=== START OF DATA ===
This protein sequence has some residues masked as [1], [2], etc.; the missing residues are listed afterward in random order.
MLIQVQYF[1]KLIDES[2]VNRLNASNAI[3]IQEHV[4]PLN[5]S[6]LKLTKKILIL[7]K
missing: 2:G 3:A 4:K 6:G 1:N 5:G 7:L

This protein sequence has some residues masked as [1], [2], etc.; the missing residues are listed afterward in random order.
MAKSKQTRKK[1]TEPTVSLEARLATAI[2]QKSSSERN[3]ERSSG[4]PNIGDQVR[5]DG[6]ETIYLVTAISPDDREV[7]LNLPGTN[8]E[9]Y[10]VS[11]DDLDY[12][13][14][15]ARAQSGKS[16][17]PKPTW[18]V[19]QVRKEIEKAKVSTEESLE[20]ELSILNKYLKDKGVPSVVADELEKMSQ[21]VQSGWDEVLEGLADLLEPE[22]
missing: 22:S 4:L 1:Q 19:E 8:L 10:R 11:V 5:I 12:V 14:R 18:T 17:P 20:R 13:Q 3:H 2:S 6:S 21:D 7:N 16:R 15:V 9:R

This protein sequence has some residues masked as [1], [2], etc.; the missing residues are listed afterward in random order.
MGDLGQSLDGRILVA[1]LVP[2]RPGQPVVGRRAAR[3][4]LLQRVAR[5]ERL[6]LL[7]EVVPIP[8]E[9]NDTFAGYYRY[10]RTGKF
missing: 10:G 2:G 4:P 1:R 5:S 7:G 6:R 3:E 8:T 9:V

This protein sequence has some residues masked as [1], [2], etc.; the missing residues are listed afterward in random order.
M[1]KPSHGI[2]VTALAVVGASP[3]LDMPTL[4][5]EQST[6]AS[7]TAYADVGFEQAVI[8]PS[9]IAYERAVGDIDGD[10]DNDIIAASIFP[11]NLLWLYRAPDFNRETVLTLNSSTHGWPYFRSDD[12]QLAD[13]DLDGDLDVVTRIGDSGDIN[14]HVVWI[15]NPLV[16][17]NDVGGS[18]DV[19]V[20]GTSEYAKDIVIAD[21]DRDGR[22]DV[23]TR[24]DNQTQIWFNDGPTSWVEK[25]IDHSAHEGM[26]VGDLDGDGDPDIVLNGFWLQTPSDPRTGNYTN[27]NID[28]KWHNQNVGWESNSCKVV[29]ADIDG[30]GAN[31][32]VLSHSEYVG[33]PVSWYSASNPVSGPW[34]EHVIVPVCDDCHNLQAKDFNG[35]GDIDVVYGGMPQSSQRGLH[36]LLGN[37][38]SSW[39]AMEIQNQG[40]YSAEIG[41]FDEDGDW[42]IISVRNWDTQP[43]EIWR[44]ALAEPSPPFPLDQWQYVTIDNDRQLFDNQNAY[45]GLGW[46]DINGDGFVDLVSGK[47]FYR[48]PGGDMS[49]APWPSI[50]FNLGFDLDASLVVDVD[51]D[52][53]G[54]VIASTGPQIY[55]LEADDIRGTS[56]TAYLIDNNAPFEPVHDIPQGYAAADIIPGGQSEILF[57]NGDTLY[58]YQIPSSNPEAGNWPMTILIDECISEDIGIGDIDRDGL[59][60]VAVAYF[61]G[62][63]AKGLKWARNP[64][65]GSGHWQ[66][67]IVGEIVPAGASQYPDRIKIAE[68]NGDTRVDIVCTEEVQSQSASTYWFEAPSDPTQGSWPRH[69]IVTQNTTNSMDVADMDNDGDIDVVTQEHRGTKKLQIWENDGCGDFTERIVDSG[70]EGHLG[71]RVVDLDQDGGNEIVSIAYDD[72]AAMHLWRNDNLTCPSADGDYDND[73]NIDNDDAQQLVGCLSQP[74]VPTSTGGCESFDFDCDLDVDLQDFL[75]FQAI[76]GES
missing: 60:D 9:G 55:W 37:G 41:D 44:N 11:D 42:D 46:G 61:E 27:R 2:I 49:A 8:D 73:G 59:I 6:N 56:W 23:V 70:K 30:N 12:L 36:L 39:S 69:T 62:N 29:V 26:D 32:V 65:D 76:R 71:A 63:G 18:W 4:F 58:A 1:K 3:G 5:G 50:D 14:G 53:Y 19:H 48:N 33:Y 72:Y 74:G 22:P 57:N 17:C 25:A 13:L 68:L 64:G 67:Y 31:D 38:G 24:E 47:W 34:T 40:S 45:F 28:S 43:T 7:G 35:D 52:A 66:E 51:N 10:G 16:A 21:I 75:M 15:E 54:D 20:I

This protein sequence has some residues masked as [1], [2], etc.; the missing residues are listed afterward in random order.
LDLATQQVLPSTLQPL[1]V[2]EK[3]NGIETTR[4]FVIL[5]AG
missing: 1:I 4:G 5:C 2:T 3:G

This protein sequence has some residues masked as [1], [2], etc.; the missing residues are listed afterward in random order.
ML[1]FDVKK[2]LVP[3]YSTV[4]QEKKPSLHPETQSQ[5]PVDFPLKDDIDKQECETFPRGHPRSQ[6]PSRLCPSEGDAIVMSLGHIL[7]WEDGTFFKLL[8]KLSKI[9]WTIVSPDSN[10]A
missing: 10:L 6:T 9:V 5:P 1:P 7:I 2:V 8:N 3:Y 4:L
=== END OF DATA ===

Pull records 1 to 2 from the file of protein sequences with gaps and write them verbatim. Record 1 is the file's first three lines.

This protein sequence has some residues masked as [1], [2], etc.; the missing residues are listed afterward in random order.
MLIQVQYF[1]KLIDES[2]VNRLNASNAI[3]IQEHV[4]PLN[5]S[6]LKLTKKILIL[7]K
missing: 2:G 3:A 4:K 6:G 1:N 5:G 7:L

This protein sequence has some residues masked as [1], [2], etc.; the missing residues are listed afterward in random order.
MAKSKQTRKK[1]TEPTVSLEARLATAI[2]QKSSSERN[3]ERSSG[4]PNIGDQVR[5]DG[6]ETIYLVTAISPDDREV[7]LNLPGTN[8]E[9]Y[10]VS[11]DDLDY[12][13][14][15]ARAQSGKS[16][17]PKPTW[18]V[19]QVRKEIEKAKVSTEESLE[20]ELSILNKYLKDKGVPSVVADELEKMSQ[21]VQSGWDEVLEGLADLLEPE[22]
missing: 22:S 4:L 1:Q 19:E 8:L 10:R 11:V 5:I 12:V 14:R 18:T 17:P 20:R 13:Q 3:H 2:S 6:S 21:D 7:N 16:R 15:V 9:R